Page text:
"AMD executives have quietly begun highlighting the risks involved with shifting architectures so quickly."
Do AMD have a point? Is 32nm really a neccesary advancement, or are they simply sore at the prospect of being so far left behind.
Having an AMD rig, i am excited by Phenom II, but also wondering how long AMD will be able to realistically compete, considering that Intel's 32nm is progressing so well.
Guess we will find out more about 32nm next week.
AMD has 32nm samples out from Fab36 in Dresden and is slated production release for 2010.
Of course AMD will continue and be able to compete, if they haven't gone bankrupt or been bought by now with everything that's happened over the past three years, they're not going anywhere anytime soon.
Not sure what the risks are as the result of shifting architectures so quickly, aside from saturating the market and forcefully retiring parts before the market has had a chance to adopt and grasp the technology.
Is 32nm a "necesary" advancement? No, it is not. Fact is, for the average enthusiast and office worker, quad core 45nm is more than enough. As said time again, software and I/O need to catch up before we can truly take advantage of all those cores.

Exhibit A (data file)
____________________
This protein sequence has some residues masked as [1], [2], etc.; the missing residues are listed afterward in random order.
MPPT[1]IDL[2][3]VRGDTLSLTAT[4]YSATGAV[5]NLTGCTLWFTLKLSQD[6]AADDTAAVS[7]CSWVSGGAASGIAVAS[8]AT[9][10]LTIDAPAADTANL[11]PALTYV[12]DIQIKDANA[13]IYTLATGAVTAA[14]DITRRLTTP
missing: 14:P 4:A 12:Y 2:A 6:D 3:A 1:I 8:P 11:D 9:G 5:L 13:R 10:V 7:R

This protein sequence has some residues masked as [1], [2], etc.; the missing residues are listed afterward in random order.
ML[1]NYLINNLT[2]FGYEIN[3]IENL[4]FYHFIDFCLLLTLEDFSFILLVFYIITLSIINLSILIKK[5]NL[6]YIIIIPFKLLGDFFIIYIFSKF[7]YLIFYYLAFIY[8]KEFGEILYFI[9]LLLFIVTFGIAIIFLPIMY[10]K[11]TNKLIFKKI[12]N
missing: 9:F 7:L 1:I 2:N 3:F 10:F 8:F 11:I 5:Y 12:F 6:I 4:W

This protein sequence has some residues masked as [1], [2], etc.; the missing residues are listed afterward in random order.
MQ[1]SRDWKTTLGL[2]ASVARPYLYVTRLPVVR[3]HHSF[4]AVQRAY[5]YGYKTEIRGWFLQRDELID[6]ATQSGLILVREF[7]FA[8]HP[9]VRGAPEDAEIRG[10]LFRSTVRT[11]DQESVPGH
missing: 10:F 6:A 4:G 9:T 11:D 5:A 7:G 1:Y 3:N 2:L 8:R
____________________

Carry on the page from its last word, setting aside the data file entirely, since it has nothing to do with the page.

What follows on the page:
IMO, the only interesting result from 32nm would be the combo CPU/GPU system on a die type packages. Now that x86 code is being written for MID's, UMPC's, smart phones, PDA's, and micro-PC type devices, the combo CPU/GPU would be a great step forward in mobile computing.
Whether AMD or Intel, I hate the prospect of a new chipset everytime a new line of processors is released. Part of the reason Skt939, AM2, and Skt775 has done so well for AMD and Intel was the simple fact that we could simply drop the proc in a update the BIOS to realize the performance gains of new tech.